Spain and France lead calls for Brussels action to address rising energy costs

By Sarah Collins

A row is brewing over whether the EU should intervene to stem rising energy prices.

At a meeting of eurozone finance minsters Monday, Spain and France led calls for the EU to create a strategic gas reserve and overhaul the way its wholesale electricity markets are run.

Gas prices have soared to all-time highs in Europe, with all energy suppliers in Ireland increasing their charges at least once this year – and some doing so multiple times.

France, Spain and Greece have taken measures to cap prices for consumers and recoup costs from utility companies, but they now want the EU to step in.

“The gas price has massively and brutally increased over the last weeks,” French finance minister Bruno Le Maire said. “It is clearly a matter of huge concern for all of us. It is unfair, it is inefficient and it is very costly.”

Mr Le Maire called for an end to the practice where electricity costs are pegged to the previous day’s oil and gas prices, which can fluctuate wildly. He is also pushing for the continued use of nuclear energy to reduce the EU's dependence on Russian gas imports.

“We cannot have more and more consumption of electricity and the price of electricity being totally dependent on the price of gas. This is clearly a dead-end for the fight against climate change. So there is a need to act.”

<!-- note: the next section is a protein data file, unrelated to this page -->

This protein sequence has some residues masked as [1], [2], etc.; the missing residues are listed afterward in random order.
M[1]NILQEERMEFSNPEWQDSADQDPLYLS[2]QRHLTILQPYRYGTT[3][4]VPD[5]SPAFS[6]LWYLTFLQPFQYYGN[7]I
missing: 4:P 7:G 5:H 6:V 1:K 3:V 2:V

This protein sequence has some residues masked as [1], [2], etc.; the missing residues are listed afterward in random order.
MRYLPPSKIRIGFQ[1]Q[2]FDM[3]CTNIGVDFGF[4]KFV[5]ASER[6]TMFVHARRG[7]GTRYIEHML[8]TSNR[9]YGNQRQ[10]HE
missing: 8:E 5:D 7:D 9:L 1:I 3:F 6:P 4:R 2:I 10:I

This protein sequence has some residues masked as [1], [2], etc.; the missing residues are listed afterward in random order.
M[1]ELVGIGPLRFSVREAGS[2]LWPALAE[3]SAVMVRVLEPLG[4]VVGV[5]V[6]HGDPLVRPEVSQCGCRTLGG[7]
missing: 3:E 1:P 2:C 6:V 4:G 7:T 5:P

High energy prices are also pushing up eurozone inflation, which spiked to 3pc in August and 3.4pc in September, alarming traditionally hawkish central bankers in Germany, Austria and the Netherlands.

However, the EU is worried that national curbs on energy firms could breach competition law.

EU economy commissioner Paolo Gentiloni said the EU would come forward next week with “a toolbox of policy measures that can be deployed to mitigate the impact” of high prices.

“It is important, in my view, for measures to be temporary and targeted to respect the single market and state aid rules and, crucially, measures must be consistent with the transition to a decarbonised economy.”

The EU has staked much of its Green New Deal – including a pledge for climate neutrality by 2050 – on the growing use of renewable electricity.

The bloc has admitted the changeover to renewables and away from fossil fuels may push energy prices up in the short-term, but denied this was behind the current price rise.

“The current situation does not undermine our ambitious climate objectives,” said Finance Minister Paschal Donohoe, who chaired Monday’s finance ministers' meeting in Luxembourg. “The green transition is not the problem, it is part of the solution."

Spain’s economy minister Nadia Calviño has called on the European Commission to create a strategic gas reserve and overhaul the carbon trading market to curb speculation.

“This is not an issue that we can tackle at national level,” she said. “I hope that European institutions will take decisive and urgent action to address this issue and ensure the green transition process is as smooth and as fair as possible.”

EU leaders will discuss rising energy costs at a summit at the end of this month.

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